Why I Run

When I was younger I was told that I had the ideal body to run cross-country, track, and basketball. The only problem, I hated running with a burning passion and I already chose basketball as the only sport I had a desire to play, let alone the sport I was most passionate about. I remember always competing in those PACERs tests and absolutely dreading the idea of running to demonstrate if I was fit or not. For me, running is a part of basketball, something I love to play. So, running was enjoyable then because it was short stints, and faster paced and up and down style running. Beyond basketball, I had zero interest in running and it wasn’t because I didn’t want to remain fit and in shape, but it was because I just found it boring. I didn’t have a reason to run or a desire to just get up and start running in my neighborhood. I found people to be crazy if they said running was their life or they enjoyed running everyday. I always questioned, why do you run?

Fast forward about 10 years, my junior year in college. I ran off and on throughout my sophomore year, but started to pick it up more junior after I was advised to hang up my kicks and never pick up a basketball again because of all the concussions I have sustained. I thought I was extremely out of shape considering the struggles I endured while running, since I could hardly even run a mile without feeling the need to rip my chest open and get air into my lungs. As many people know the story, I underwent further testing while at home in Wisconsin during Thanksgiving break where I was diagnosed with an extraordinary lung disease that was causing my breathing difficulties, coughing, and so on. Soon find out that I would undergo a chemo style treatment therapy and was essentially told that I would regain 50% of my lung functionality. Only 50%? That’s like basically having just one lung, and that was a blow to me, no pun intended.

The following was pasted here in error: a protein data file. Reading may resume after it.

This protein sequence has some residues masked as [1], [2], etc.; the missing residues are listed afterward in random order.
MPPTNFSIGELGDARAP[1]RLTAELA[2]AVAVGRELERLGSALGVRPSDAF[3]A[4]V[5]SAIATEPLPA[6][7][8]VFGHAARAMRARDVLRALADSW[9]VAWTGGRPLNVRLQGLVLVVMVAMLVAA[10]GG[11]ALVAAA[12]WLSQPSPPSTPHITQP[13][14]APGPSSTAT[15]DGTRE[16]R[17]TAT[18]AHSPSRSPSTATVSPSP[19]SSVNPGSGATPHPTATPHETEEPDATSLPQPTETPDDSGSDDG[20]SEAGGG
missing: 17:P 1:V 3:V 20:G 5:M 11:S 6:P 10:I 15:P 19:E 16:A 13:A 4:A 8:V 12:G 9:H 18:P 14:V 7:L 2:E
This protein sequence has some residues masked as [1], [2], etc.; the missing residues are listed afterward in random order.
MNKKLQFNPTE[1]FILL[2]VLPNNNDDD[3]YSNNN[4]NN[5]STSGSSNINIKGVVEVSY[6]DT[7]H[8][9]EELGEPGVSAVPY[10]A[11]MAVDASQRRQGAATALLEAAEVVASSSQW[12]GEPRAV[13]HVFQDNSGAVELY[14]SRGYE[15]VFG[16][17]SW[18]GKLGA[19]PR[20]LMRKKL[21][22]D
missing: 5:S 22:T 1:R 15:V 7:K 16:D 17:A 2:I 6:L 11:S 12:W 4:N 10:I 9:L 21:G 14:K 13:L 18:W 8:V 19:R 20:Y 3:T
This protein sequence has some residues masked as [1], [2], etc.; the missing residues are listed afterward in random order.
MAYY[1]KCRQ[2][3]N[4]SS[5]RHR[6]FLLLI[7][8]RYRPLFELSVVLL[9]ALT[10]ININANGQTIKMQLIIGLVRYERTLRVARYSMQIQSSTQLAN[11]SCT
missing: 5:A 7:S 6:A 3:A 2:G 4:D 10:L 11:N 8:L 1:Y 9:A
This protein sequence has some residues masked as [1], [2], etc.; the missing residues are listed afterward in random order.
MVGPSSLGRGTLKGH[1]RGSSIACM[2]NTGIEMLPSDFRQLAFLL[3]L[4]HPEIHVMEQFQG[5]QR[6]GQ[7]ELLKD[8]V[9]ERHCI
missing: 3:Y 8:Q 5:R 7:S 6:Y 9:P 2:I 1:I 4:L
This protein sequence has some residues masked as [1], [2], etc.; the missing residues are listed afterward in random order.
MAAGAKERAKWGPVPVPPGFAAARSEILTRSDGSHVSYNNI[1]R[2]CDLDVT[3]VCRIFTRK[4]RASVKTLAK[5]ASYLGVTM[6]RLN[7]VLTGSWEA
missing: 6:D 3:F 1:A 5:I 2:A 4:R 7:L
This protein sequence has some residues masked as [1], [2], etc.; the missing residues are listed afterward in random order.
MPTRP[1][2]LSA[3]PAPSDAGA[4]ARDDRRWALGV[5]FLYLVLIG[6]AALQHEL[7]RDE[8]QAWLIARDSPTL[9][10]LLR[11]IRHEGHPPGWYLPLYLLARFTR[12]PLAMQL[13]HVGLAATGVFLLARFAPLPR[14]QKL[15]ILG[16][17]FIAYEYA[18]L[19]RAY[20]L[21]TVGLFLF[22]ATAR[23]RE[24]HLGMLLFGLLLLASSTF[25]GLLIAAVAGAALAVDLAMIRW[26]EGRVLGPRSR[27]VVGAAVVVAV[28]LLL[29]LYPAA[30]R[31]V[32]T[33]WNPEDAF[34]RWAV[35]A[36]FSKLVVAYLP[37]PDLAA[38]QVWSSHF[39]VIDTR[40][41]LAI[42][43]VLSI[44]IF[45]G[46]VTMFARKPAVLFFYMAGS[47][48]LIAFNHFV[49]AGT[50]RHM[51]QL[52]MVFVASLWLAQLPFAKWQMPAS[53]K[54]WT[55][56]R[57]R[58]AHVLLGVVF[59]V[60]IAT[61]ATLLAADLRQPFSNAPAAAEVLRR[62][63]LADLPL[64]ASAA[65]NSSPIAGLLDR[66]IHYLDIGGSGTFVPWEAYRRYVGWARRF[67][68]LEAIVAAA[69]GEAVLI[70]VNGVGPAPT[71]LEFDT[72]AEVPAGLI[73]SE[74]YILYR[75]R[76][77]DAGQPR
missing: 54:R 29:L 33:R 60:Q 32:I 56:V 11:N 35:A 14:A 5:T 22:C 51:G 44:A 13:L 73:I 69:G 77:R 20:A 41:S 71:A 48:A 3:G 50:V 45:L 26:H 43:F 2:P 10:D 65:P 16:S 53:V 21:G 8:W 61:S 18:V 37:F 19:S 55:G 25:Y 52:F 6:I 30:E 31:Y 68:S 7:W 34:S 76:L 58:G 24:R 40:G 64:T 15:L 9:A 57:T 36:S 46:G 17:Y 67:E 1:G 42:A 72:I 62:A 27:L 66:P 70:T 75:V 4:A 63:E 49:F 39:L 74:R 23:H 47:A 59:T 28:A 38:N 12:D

To keep the health scare story short (I have already written about it twice), I stood tall and crawled until I could walk again, then ran when I could walk again, all metaphorically. I could not walk under my own power very well when I first underwent the treatment. Then, I finished the IV treatments and could accomplish daily tasks like an average person, with drawbacks and obstacles because of the medications. Then, December 10th, 2016, I ran my first half-marathon. That is when I could run again, and I could run like I never could, prior to that. When I ran for that half-marathon, it was terrible. Let me be honest, no one ever said running 13.1 miles would be easy, and I learned that the hard way in the brittle 40 degree temperature that morning. It may have been hard, but I had constant support throughout the half-marathon, starting with my running buddy/best friend, my family, and my friends cheering us on. At the end of it, a remarkable feeling took over my body as I collapsed, (in a manner to not warrant medical attention or concern) in emotions, to the pavement because there I was thinking, man, the day I run more than 10 miles is the day I can say I am defeating my disease. And just like that, I ran 13.1 miles and accomplished a feat I thought one month prior was near impossible for me.